Question it! Science in Queenstown - Infectious Thoughts

Aug 27, 2015

From the 29th of August to the 4th of September, over 1,000 scientists will be descending on Queenstown for the annual Queenstown Research Week. And this year the public are invited! In addition to the conferences the scientists will be attending comes a fantastic array of events for the public. Hands on science Otago University’s chemistry, physics, geology, microbiology, food science, zoology and physical education departments will be providing opportunities for kids to do real science with working scientists in their interactive workshops. Question it! In association with the Catalyst Trust and the NZ International Science Festival, the team behind the Queenstown Molecular Biology meeting have put on a huge range of public talks, panel discussions and Q&A’s covering loads of different topics: Sex and Drugs (don’t need the rock ‘n’ roll): Emory University’s Dr Larry Young … Read More

Meet Arachnocampa luminosa, New Zealand’s amazing glowing ‘maggot’ - Infectious Thoughts

Aug 20, 2015

The bioluminescent larvae of Arachnocampa luminosa are a magical sight, lighting up caves around New Zealand with their beautiful blue light. If you don’t believe me, watch the video put together by photographer Jordan, from  Stoked for Saturday. He spent 60 hours in the caves at Waitomo, taking time-lapse photographs. The result is absolutely spellbinding. You can read his blog about it here.   From glow worms to jet lag! To find out a little more about why glow worms glow, and to see how scientists are using bioluminescence to find new medicines to treat sleep disorders and jet lag, check out the latest animation I’ve made with graphic artist Luke Harris. Read More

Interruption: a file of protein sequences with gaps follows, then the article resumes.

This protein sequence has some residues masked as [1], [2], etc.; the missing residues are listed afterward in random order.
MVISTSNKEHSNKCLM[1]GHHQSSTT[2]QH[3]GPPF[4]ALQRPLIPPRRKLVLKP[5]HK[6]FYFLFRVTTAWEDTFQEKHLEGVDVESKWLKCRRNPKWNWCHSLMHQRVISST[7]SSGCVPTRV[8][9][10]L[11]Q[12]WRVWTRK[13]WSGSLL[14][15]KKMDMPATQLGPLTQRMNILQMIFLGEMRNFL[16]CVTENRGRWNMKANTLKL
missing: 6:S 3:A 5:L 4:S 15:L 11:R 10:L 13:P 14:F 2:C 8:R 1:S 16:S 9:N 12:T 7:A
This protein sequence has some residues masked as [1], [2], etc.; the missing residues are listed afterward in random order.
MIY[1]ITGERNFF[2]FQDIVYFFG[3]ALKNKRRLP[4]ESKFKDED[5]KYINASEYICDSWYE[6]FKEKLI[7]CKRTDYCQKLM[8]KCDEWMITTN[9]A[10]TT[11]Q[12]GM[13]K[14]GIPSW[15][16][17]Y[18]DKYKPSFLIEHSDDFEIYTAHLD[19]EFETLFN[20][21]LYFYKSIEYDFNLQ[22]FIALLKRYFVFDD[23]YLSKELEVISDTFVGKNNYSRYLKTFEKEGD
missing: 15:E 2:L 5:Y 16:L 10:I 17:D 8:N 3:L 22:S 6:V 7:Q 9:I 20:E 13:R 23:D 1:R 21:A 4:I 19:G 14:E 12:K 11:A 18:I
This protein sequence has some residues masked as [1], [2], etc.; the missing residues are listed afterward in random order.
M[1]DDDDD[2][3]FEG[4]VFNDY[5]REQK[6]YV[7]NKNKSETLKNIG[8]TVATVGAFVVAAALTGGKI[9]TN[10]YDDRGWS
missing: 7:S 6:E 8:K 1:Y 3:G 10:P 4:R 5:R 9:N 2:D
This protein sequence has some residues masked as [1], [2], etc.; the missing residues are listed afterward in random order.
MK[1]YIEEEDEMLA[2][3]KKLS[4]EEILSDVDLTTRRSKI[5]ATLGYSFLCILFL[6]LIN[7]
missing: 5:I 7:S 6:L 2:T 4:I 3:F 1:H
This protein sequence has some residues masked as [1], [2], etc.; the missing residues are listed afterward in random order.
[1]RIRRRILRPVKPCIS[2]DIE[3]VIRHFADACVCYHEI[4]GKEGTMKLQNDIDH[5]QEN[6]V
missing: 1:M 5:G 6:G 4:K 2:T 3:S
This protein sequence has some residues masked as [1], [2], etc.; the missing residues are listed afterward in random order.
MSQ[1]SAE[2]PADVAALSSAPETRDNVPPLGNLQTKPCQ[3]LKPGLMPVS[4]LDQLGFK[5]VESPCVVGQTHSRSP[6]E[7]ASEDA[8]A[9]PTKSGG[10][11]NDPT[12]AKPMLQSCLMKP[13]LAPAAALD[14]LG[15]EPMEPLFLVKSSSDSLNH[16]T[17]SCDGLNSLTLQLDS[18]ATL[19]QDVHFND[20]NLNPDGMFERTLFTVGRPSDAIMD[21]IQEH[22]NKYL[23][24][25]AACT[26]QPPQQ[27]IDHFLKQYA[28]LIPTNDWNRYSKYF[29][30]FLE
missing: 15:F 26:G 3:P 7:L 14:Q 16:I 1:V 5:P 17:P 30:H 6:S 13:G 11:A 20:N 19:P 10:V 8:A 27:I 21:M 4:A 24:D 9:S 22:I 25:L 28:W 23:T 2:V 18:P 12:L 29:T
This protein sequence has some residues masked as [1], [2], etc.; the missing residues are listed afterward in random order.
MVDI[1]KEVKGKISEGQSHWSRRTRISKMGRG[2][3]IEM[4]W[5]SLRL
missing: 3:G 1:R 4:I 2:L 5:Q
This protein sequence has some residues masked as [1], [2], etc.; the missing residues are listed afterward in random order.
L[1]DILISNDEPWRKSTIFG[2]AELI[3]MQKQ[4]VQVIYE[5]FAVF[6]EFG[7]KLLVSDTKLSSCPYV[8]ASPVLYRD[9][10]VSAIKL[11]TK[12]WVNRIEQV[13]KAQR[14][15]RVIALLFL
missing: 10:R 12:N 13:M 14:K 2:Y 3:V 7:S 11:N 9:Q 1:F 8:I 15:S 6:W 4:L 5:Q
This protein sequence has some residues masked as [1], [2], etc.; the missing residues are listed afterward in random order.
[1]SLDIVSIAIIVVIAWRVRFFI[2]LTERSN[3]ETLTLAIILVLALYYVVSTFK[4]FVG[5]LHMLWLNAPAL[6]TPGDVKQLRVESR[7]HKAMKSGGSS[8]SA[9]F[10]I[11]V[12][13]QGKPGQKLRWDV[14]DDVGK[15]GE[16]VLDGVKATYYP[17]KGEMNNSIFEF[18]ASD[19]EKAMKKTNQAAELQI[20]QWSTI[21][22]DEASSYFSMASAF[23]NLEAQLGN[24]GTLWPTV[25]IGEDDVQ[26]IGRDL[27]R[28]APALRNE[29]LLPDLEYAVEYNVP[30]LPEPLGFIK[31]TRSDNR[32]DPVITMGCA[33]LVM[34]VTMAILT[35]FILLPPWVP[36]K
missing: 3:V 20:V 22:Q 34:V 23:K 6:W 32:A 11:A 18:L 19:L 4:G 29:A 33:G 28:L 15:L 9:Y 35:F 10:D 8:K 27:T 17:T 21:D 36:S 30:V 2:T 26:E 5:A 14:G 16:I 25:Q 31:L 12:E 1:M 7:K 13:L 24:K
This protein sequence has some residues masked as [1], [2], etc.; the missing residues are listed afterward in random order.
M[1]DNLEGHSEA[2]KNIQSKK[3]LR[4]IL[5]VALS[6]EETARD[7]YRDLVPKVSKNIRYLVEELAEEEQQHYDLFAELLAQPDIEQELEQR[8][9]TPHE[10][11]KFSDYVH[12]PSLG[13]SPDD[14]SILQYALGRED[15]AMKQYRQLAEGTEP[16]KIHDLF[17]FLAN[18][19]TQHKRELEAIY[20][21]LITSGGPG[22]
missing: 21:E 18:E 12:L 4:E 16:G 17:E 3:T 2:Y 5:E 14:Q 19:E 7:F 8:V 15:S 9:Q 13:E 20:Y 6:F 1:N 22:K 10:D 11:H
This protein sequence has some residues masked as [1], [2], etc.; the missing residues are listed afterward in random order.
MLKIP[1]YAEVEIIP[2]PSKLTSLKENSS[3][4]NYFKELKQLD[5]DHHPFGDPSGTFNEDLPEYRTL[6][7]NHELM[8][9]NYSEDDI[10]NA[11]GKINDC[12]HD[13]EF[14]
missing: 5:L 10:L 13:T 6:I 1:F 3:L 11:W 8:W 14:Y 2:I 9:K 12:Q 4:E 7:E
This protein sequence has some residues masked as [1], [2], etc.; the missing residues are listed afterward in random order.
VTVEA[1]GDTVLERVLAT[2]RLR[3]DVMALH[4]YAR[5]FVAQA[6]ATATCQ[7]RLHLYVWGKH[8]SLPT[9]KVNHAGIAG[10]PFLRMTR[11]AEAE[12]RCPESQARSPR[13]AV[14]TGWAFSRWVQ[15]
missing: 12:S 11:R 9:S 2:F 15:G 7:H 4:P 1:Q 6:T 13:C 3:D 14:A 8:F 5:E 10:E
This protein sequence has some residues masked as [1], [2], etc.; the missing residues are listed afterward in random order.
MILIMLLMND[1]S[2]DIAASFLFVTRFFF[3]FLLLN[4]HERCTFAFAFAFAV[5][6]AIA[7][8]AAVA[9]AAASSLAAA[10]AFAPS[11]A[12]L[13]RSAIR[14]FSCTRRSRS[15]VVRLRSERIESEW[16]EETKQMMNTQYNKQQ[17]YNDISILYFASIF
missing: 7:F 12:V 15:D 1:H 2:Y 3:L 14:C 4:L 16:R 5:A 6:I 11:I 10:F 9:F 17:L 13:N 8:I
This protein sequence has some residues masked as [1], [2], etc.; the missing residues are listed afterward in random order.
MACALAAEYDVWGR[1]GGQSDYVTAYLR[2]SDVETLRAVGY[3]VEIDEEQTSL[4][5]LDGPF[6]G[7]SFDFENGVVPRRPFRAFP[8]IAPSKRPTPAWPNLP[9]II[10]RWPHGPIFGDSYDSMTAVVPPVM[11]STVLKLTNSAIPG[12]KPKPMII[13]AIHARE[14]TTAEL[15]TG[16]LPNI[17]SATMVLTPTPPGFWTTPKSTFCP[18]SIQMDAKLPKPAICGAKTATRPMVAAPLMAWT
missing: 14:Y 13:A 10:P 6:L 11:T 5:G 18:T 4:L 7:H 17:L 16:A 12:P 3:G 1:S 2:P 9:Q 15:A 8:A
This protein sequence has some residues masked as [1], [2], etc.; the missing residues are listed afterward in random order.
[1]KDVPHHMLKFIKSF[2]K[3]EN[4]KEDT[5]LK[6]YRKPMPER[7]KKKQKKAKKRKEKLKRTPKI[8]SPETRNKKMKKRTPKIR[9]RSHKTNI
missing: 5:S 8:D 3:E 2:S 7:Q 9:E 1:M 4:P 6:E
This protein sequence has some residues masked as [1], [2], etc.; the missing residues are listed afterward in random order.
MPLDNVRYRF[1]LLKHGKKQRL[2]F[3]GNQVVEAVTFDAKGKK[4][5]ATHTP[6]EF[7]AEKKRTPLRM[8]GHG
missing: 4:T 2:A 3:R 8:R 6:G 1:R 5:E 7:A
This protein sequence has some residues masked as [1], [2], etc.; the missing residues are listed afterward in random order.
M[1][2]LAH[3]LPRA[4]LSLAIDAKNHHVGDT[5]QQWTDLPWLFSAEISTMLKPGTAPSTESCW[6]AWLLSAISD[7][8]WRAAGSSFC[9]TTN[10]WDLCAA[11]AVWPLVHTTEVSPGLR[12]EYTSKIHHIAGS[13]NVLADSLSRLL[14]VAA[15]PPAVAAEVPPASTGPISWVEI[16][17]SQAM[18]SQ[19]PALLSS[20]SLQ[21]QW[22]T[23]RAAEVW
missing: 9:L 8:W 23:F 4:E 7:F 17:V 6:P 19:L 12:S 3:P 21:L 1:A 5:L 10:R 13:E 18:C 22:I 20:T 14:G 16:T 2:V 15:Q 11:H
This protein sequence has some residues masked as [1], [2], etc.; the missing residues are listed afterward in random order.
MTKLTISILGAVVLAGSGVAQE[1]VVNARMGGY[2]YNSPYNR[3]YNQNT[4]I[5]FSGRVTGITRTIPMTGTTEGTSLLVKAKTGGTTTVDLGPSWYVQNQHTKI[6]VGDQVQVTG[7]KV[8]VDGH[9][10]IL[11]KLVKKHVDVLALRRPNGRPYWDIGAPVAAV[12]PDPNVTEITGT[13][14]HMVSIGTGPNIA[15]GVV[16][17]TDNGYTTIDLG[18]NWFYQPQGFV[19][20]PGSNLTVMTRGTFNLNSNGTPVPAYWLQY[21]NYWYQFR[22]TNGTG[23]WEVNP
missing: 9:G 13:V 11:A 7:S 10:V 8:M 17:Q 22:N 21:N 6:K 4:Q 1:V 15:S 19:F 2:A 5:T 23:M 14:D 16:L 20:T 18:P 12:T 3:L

Monday Micro: Middle East Respiratory Syndrome in Korea - Infectious Thoughts

Jun 08, 2015

“MERS-CoV electron micrograph1” by Maureen Metcalfe/Cynthia Goldsmith/Azaibi Tamin – http://www.cdc.gov/coronavirus/mers/photos.html. Licensed under Public Domain via Wikimedia Commons. In 2012 a new virus emerged in the Middle East. Causing severe respiratory and flu-like, the disease was called Middle East Respiratory Syndrome (MERS)* or “Saudi-SARS”. The virus responsible was found to be a novel coronavirus related to the SARS virus, and named MERS-CoV. Until recently, almost all cases have been confined to the Middle East, with some limited cases imported into other regions of the world, but with limited onward transmission. It’s thought that virus might be initially transmitted to people from camels. Since the virus emerged there have been over 1,100 laboratory-confirmed cases of infection with MERS-CoV, including at least 440 related deaths. There is a very cool map … Read More